[Smt-talk] Pitch height metaphor [Was Gravity]

Huron, David huron.1 at osu.edu
Thu Aug 2 08:32:35 PDT 2012

For those interested in further details regarding the pitch-height metaphor let me draw attention to my
video lecture (42 minutes) on the web, entitled "The Pitch-Height Metaphor"  https://vimeo.com/34747210<https://vimeo.com/34747210.>
This lecture reviews much of the pertinent experimental literature. There is a study guide that accompanies
this lecture, and I'd be happy to mail that to anyone who writes me personally.

David Huron
Ohio State University
huron.1 at osu.edu

From: smt-talk-bounces at lists.societymusictheory.org [smt-talk-bounces at lists.societymusictheory.org] on behalf of Nicolas Meeùs [nicolas.meeus at paris-sorbonne.fr]
Sent: Tuesday, July 31, 2012 12:14 PM
To: Christopher Bonds
Cc: smt-talk at lists.societymusictheory.org
Subject: Re: [Smt-talk] Gravity (Was: Car names)

Curt Sachs writes, in one of his books, that descending motion is more common, in all musics of the world, than ascending one. He does not say, however, how common it is to describe such motion as 'descending'. In general, though, melodies end at the pitch at which they began: they can but descend what they first climbed. the 'descending' effect probably results from the fact that they go up by leaps and come down by conjunct steps.
    There is an interesting paper on the verticalization of pitch in Western music by M. E. Duchez in Acta musicologica 51/1, 1979. She indicates that the verticalization by no means is universal and that it appeared slowly and lately in the West (after the 9th century). The verticalization of pitch may be the consequence (rather than the cause) of the vertical disposition in notation. It does not seem to have existed in Latin (or Greek), where pitches were described as acutus (oxus) and gravis (barus). For some time, no clear distinction was made between pitch and intensity ('musica alta' was loud, not high).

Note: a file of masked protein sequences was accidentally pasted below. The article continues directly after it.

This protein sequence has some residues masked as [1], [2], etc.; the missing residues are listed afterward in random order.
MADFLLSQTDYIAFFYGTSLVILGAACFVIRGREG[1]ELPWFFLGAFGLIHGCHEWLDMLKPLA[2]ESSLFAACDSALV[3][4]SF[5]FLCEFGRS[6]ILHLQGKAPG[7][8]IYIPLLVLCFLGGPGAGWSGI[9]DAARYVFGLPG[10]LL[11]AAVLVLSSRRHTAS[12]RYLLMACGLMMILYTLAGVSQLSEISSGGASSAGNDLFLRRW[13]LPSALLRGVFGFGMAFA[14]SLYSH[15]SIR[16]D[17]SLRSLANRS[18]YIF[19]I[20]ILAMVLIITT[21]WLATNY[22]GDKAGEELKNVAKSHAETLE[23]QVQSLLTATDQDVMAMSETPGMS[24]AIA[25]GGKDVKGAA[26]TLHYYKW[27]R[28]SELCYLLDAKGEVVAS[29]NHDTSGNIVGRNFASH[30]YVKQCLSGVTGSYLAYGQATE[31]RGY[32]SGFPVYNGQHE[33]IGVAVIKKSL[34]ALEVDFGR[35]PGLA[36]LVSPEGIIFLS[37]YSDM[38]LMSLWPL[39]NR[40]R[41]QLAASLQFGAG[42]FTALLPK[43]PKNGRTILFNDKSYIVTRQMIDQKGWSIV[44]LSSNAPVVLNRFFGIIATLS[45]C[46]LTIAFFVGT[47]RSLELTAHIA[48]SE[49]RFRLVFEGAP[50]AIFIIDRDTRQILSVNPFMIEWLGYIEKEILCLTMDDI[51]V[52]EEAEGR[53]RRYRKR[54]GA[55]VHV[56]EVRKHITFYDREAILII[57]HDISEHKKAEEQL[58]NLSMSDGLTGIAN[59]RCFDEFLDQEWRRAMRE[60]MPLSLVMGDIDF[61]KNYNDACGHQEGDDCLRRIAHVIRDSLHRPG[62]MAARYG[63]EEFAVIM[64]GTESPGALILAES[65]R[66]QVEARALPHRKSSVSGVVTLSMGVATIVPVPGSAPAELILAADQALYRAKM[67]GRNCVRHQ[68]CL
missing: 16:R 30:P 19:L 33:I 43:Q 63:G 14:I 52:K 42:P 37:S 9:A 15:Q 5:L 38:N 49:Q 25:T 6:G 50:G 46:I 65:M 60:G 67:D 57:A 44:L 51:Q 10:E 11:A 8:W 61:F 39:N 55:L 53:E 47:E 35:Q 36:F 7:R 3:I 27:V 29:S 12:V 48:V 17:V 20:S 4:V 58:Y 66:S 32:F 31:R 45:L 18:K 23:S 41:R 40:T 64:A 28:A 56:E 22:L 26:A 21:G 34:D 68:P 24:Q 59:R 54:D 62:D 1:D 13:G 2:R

In harmonic music, singing in just intonation tends to shift pitch. With respect to the cycle of fifths (Pythagorean tuning) taken as reference, the pitch shifts down a comma for each ascending major or descending minor third, and the reverse. Think of a neo-Riemannian network and of the change of line corresponding to 3d-relations: horizontal lines are a comma apart in just intonation. Tonal harmonic progressions tend to shift down – one of the reasons why a capella choirs shift down: they sing too much in tune!

Nicolas Meeùs
Université Paris-Sorbonne

Le 30/07/2012 03:23, Christopher Bonds a écrit :
A quick comment. Seems like success in relating any kind of musical event to gravity depends on the answers to a couple of questions. First, whether descending intervals, stepwise lines, root progressions, etc., generally always create a sense of closure or at least a lessening of tension; and if so, are these style and culture independent? Second, if so, could there be other explanations for this phenomenon? Third, if some sort of relationship could be established between the physical law and gravity, what effect, if any, will Einstein's general theory of relativity have on musical perception, now or in some future time? Finally, is the concept of "up and down" in music universal and innate, or is it something we have learned by association?

(For the record, my personal thinking is that the musical brain has learned to associate higher and lower pitches with up and down in space. Maybe because low sounds are associated with heavier objects, which seem to be tending downward more seriously than lighter objects (although they accelerate at the same rate when falling.))

Christopher Bonds
Wayne State College (retired)

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